What Is Air Force Pararescue Training Hell Night?

What to Expect on an Extended Training Day

An Airman cleans himself off Sept. 6, 2011, during the Air Force Pararescue Indoctrination Course, known as “Hell Week,” at Lackland Air Force Base, Texas. During Hell Week, Airmen simulate a real-world mission involving air, ground and water survival. Airmen must complete 62 weeks of training in addition to basic military training to become an Air Force pararescueman.
Official U.S. Air Force/Flikr/CC BY 2.0

The Air Force Pararescueman (PJ) is the Air Force's ground special operations combat medic specifically trained to rescue fallen military members in all branches of the service.  When all other special operations units focus their primary skills and note their successes by how many enemy soldiers they kill or capture, the Air Force PJ is the consummate professional special operations combat medic trained to primarily save the lives of our military and allied forces.

The Air Force PJ training (Candidates Course) in Lackland Air Force Base is a 10-week pararescue indoctrination course where PJ's and Combat Control Technician start their special ops training pipeline. 

Before the INDOC course is complete, the students will know exactly what it means to be pushed to physical and mental limits without the benefit of a full night’s sleep.  The "extended training day," also known at Hell Night, is a highly intense workout of near constant moving or discomfort for a solid day and night.

What To Expect

For 20 hours, the instructors push the team of PJ students to their limits both mentally and physically, preparing them for the remaining several months of the pararescue training pipeline. A student and his class will spend the day in and out of the pool performing countless pushups, flutterkicks, fast swims (both underwater and surface swimming), treading, and other skills.

The physical demands placed on the students, accompanied by a lack of sleep, produce a stressful environment. The extended training day is designed to introduce students to the rigors of operations and promote team building.  It is "just another day" for the active Pararescuemen when spending most of the day and night conducting rescue missions in some of the most hostile environments and combat zones in the world so that "Others May Live."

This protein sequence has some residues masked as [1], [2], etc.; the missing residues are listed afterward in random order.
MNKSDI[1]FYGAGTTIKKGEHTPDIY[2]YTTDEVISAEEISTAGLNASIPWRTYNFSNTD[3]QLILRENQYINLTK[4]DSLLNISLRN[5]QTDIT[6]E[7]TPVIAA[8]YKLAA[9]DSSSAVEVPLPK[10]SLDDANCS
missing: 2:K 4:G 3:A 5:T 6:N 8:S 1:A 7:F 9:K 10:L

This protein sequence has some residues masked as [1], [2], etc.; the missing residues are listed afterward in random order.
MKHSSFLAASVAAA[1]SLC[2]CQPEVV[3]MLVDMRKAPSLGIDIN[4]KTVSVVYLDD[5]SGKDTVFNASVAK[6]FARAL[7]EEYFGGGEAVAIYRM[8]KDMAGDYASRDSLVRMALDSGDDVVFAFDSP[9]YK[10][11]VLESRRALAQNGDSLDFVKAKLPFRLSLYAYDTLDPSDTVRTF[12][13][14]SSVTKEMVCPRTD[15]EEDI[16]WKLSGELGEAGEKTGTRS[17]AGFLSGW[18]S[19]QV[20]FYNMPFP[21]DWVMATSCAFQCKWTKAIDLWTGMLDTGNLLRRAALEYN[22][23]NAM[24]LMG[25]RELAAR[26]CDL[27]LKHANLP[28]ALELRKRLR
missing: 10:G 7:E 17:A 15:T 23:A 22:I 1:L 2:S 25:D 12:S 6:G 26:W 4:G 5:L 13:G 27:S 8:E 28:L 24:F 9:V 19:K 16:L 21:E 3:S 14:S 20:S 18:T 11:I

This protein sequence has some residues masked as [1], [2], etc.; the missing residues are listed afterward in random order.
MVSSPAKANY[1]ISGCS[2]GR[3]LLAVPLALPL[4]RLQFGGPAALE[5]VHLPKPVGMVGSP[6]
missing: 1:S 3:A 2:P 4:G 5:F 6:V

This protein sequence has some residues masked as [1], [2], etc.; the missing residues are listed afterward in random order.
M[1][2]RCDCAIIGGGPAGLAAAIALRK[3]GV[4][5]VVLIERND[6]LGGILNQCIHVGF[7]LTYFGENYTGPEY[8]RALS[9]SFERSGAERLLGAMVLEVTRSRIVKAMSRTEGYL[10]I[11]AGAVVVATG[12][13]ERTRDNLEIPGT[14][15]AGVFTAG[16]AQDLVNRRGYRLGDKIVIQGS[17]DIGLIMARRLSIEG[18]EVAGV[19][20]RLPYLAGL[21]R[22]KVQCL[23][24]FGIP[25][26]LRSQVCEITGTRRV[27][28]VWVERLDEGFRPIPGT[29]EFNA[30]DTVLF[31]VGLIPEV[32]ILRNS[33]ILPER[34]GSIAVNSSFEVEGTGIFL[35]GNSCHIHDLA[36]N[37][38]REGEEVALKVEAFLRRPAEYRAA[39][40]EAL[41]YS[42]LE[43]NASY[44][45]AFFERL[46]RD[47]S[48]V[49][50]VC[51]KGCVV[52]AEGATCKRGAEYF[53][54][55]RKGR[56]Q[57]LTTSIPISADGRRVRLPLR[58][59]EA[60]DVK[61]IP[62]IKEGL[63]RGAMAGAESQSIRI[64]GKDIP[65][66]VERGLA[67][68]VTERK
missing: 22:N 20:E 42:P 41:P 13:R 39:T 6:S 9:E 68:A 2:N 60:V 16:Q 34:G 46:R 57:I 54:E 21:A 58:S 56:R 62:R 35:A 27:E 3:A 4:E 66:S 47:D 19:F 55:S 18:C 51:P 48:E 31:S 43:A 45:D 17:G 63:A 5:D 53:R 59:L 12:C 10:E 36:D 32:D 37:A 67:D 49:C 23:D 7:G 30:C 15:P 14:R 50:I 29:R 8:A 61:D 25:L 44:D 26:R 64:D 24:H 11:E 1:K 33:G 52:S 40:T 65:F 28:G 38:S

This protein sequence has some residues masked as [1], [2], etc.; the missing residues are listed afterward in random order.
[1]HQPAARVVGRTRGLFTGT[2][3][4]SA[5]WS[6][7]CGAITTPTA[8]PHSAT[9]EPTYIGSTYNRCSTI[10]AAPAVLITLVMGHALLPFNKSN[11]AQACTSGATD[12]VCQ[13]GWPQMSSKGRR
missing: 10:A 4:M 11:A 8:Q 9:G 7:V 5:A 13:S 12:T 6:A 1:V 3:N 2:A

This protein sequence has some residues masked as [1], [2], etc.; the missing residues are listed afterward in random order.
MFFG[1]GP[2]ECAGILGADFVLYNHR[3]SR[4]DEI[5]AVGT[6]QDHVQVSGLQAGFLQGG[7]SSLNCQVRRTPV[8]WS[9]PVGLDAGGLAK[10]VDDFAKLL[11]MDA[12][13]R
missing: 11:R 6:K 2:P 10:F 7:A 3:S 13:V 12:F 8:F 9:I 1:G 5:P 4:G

Dealing With Sleep Deprivation

Sleep deprivation, although not an aim, is a factor in the process. However, working under harsh conditions with minimal sleep is a way of life for pararescuemen. Being pushed and experiencing the effects of sleep deprivation during a controlled environment, under the constant watch of instructors, is an essential part of pararescue training.

The training, already difficult and demanding, becomes tougher when the element of sleep deprivation is introduced. The lack of sleep makes individual tasks more difficult to accomplish.

Tasks To Accomplish

Some of the tasks they face include water confidence drills in a dark pool, a gruelling ruck march, a leadership reaction course with navigation and problem solving, and a 1,750-meter swim in a cold water reservoir.

At the reservoir, students make their way into the cold water with wetsuits in hand. Instructors make the trainees submerse their wetsuits before wearing them. They watch the students cringe as they pull on the cold wetsuit. Then it’s the exhausting swim and what seems like a million flutter kicks.  The PJ INDOC students utilize the combat side stroke but they do not use their arms.  It is all flutterkicking with large SCUBA fins which can wreak havoc on unprepared ankles, feet, and legs.


Once back at the school, weary-eyed trainees prepare for a medical terminology class.

Next, the entire class quickly fades into what appears to be a ballet of yawns and bobbing heads. Students keep an eye on each other to ensure no one nods off. They know one sleeping trainee means more flutter kicks for the entire team.

Finally, the room is called to attention. The sergeant walks in with a handful of gray T-shirts and a bag of ascots. The T-shirts say "Pararescue Trainee," and the ascots are pararescue scarves. Both are symbols of accomplishment. They show everyone that the trainees have made it halfway through the pararescue indoctrination course and have what it takes to finish it.

Then, the sergeant asks an instructor to bring forward another bag containing a long, 3-inch thick rope, a sacred symbol of all pararescuemen, past and present.

The instructors secure the event and the student can finally get some sleep.

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